When we entered the match, we initially thought that we would remain uncoupled because, as IMGs, we were told that we would be limited in our options. We found that to be far from reality.
Like many couples trying to match together, we were afraid because of the lack of information regarding the process and the many misconceptions and misinformation out there. These are some tips that we found to be vital to our success in couples matching.
Submit Your Application on Time
We can’t stress enough about the importance of submitting your applications on time, which means the day that ERAS opens. For us, there was a delay in our STEP II grade report but we applied without this grade, which came in two weeks after ERAS opened. We still received interviews within days of applying.
Personalize Your Personal Statement
Make your personal statement personal. Some students had friends or companies write their statements for them, and we believe that no one can write a personal statement better than the applicant can. There is no harm in having it proofed by a third party but the final product should be your own.
Every interview we went on, our personal statements were the focus of the interviews. We both had unique non-medically related statements that were sincere and not embellished. Furthermore, if you’re applying for multiple specialties (backups), we recommend you have a personalized statement that fits each specialty. Program Directors want to know that you are genuinely interested in the particular specialty for which you applied.
The important factor in regards to couples matching is that both candidates have to be strong in the fields for which they are applying. There is a misconception that if there is one strong candidate that this can help pull the weaker candidate into the program. This will probably not happen.
To make the couples match work to your advantage, you have to be pro-active. Every time that one of us got an interview at a hospital, the other person would contact the program secretary and let them know that our significant other was interviewing. We would typically ask if it was possible to obtain an interview, as our partner was interested in their program. By doing this, we obtained quite a few interviews in the same hospital. In many instances you can schedule the interviews together (hospitals were pretty accommodating).
Interviewing Like a Boss
When we went to our interviews, we mentioned that we had a significant other who was also matching if the hospital had a residency in that specialty. Most programs asked if we were couples matching, and we told them we were both looking to get the best training possible even if it meant being apart.
We never confirmed that we would be couples matching as some programs directors seemed unreceptive to the idea. The beauty of the couples match is that you can couple or uncouple up until you submit your rank order list. If you already clicked couples match during your NRMP application, the programs directors will be able to see this. However, if you click it before you submit your ROL, they most likely won’t see this.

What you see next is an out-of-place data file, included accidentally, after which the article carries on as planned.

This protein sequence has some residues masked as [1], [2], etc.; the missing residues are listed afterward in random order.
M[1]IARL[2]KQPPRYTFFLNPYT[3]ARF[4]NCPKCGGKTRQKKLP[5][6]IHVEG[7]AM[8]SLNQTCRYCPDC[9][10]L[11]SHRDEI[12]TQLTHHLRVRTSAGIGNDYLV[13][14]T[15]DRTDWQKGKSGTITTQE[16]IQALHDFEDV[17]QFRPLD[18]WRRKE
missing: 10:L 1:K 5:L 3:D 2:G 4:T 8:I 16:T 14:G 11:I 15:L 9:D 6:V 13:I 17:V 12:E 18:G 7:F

After going to your interviews, you will most likely get a sense of whether the program is couples match friendly or not. In many instances, you can ask the residents if anyone has couples matched into the program. Towards the end of interview season, you can try to schedule a second look along with your partner in the hospitals which are at the top of your list. We did this at our number one pick and we spent half the day rounding the neurology department and the other half in the psychiatry department.
The Terror of the Rank Order List
Now for the confusing/scary/difficult part of the couples match: the Rank order list (ROL). We would advise only entering the couples match if you both are strong candidates with more than five interviews each (we each had more than 10 each). The difficult part of doing the ROL as a couple is coming up with the various combinations, and the fact that you can rank one hospital many times. We would advise ranking according to where you want to go rather than where you think you will end up. The match works in your favor, not in the favor of the program.
Here is an example of a couples ROL. We have two applicants: Candidate A and Candidate B. Candidate A had interviews in Albany Medical Center, Virginia, and Monmouth in NJ. Candidate B had interviews in Albany Medical Center, Virginia, Staten Island University, RUMC, UMDNJ, and SUNY Downstate.
Candidate A ROL
Candidate B ROL
After Virginia, we did not have the same hospitals but we coupled hospitals within the same area. To increase the likelihood of matching on our real ROL, we did every possible combination, even if it meant one person being in Albany and the other in Virginia. As a last resort, we put unmatched at the very end of our list, as a possible combination with our partners programs. This is important because, in the event any program rejected one candidate, it would prevent the other candidate from being automatically rejected as well.
In our scenario, we had 195 different combinations and were fortunate enough to match into our number one choice.
by Anita Maraj & Alexandr Dron, Class of 2013